Trudeau strongly recommends alleviating some of the burden on techs to keep up with tire testing by investing in tire tracking chip technology “with Bluetooth or WiFi that can recognize where the tire is and where it’s been working and for how long.”
Challenges aside, Phil Mosier, manager of commercial tire development for Cooper Tire & Rubber Company wrote in an article posted on the company’s website that “the best way to determine what’s best for your operation” is to conduct ongoing, in-house tire testing.
“Granted, it’s not easy,” Mosier said. “You have to track tires and take tread measurements; you have to maintain excellent maintenance practices to ensure inflation levels are correct, and that alignments stay true. And, to get results that will give you accurate information, you need to run the test tires for long haul operations to 50% to 60% of their wearable tread depth.”
Keating also supports fleet tire testing not only because of the unique driving conditions carriers can face but also for the long-term best practices that such testing promotes.
“All major tire manufacturers test new products extensively before launching them, but there is no substitute for generating performance data under a fleet’s own specific conditions,” Keating said. “A secondary benefit is that in-house testing reinforces good habits for monitoring cost-per-mile on all of the fleet’s tires.”
Before the rubber meets the road
As with any valid test, certain steps need to be employed to render dependable results. The same holds true for tire testing where variables can range far and wide. However, thought it might be tempting, don’t take on too many variables at once.
“It is important to test only one variable at a time such as one brand tire versus another brand of the same type/vocation tire,” Fisher said. “No matter what is being tested, in all cases the fleet must run two samples of tires: the test group versus a control group or another test group. A real test is not just throwing a few tires on a vehicle and seeing what they’ll do.”
Using the right number of tires for testing will deliver statistically significant results that a fleet can lean on for sound tire buying decisions.
“To get repeatable results, there should be at least 30 tires of each test group at the end of the test. Assume some tires may be removed and lost during the test period,” Fisher continued. “A fleet can get by with smaller samples, which may provide useful data that indicate differences in the groups of tires in the test, but the results may not be repeatable. My advice is to use as many tires as possible in each test group if an ending number of 30 is out of the question.”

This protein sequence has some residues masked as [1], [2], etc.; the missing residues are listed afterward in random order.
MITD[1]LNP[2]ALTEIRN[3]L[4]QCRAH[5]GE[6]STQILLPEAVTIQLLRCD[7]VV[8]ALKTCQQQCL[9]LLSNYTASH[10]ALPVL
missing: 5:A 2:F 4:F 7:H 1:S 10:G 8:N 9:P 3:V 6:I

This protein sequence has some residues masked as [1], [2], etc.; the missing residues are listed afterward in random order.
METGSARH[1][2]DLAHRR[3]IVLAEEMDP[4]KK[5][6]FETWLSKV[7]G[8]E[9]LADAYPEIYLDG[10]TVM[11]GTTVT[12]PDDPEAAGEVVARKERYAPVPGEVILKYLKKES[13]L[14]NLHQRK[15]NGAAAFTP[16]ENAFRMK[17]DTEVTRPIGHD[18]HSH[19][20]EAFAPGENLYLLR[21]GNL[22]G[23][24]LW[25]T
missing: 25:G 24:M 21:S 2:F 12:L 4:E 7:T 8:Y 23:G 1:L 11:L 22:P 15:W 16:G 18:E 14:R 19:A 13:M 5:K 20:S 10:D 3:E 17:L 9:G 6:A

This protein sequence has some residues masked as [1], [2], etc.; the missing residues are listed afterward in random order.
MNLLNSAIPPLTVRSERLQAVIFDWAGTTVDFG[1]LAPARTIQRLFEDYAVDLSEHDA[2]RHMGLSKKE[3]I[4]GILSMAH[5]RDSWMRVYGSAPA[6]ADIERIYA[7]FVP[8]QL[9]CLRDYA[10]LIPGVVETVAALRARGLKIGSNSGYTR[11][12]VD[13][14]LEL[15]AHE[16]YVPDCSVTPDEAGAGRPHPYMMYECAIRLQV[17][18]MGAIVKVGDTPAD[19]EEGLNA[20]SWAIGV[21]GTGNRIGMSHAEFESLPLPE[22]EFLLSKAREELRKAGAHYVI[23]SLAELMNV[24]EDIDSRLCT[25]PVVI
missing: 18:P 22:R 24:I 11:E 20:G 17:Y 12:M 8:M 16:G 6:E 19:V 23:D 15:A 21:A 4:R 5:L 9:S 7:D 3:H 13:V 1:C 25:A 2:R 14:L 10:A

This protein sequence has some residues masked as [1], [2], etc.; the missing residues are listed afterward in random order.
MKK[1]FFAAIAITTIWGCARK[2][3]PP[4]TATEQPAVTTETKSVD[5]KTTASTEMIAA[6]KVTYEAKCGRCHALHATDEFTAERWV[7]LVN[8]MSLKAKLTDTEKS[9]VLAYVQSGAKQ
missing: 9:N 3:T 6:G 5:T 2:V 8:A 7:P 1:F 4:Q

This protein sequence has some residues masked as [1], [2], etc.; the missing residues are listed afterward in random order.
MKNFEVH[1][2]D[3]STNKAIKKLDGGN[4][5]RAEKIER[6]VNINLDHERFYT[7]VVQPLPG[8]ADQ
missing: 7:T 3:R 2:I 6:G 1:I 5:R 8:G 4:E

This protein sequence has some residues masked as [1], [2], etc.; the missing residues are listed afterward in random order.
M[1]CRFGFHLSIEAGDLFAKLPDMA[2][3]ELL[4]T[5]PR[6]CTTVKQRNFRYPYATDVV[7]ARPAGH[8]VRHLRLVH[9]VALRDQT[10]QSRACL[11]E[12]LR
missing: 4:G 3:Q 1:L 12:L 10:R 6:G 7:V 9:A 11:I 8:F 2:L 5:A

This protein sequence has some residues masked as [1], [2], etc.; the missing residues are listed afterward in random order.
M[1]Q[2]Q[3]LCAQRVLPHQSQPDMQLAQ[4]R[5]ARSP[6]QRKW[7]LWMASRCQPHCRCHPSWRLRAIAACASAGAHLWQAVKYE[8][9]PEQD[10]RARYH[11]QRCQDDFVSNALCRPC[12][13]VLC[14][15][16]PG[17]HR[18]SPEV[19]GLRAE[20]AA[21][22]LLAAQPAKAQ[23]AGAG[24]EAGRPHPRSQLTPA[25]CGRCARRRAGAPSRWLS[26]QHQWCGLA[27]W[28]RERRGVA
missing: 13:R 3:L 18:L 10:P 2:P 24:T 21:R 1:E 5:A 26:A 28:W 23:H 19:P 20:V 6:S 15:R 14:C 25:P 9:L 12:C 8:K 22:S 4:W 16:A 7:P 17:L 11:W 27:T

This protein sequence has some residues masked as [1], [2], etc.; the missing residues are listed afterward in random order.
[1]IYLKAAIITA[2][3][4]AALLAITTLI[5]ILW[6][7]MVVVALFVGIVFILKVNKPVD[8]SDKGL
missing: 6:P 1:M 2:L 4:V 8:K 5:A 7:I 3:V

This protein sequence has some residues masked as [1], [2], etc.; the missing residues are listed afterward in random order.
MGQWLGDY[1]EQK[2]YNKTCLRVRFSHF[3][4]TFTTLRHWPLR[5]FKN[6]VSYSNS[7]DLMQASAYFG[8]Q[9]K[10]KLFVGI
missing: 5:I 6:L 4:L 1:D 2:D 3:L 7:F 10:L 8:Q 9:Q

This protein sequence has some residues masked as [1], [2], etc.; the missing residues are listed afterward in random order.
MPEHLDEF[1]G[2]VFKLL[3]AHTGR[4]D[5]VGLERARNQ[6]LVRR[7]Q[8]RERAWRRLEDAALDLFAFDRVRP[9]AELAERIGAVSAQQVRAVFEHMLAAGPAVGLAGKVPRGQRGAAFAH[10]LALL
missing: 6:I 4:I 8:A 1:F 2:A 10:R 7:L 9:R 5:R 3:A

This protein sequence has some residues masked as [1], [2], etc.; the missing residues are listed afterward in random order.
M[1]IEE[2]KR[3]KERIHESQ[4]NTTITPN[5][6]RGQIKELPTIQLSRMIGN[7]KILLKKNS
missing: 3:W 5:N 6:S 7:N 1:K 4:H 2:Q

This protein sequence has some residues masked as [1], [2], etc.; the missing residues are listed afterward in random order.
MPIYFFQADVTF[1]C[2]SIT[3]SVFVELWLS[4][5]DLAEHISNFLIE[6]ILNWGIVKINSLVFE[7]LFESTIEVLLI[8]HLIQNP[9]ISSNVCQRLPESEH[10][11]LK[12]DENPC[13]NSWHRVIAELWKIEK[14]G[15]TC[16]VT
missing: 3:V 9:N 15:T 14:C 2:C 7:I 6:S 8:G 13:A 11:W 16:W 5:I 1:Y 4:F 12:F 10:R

Rabe also said more is better when it comes to tire testing.
“Increasing the number of trucks and tires tracked will help to account for some driver influence and for those variables that cannot be controlled,” Rabe said. “The statistical deviation in the test results will indicate the level of confidence in the test results.”
When it comes to establishing the parameters of a test tire program, including test duration and scope, Rabe said “getting buy-in from the shop managers, maintenance workers, tire program managers and drivers is crucial.”
To get dependable results, testing conditions should be as uniform as possible.
“It is important to select comparable conditions for an accurate head-to-head comparison,” Rabe said. “This means similar trucks, similar routes, starting the test at the same time to account for weather related influences as well as similar loads.”
Mosier advised getting drivers with comparable skills levels to run the trucks.
“How many trucks should be run? The more the better, but at a minimum it should be four that are equipped with your evaluation steer tires,” Mosier said. “This will give you good average wear rate data, plus if you lose a tire due to a road hazard, you will still have three vehicles left running.”
Tire placement options should be utilized to maximize testing opportunities.
“As for drive tires, you can test two brands of tires on one vehicle. The only caveat is that their diameters need to be within ¼-inch of each other,” Mosier said. “With this evaluation, you can run two trucks with eight wheel positions. The key is doing an X-pattern (or cross-axle) on the two rear axles.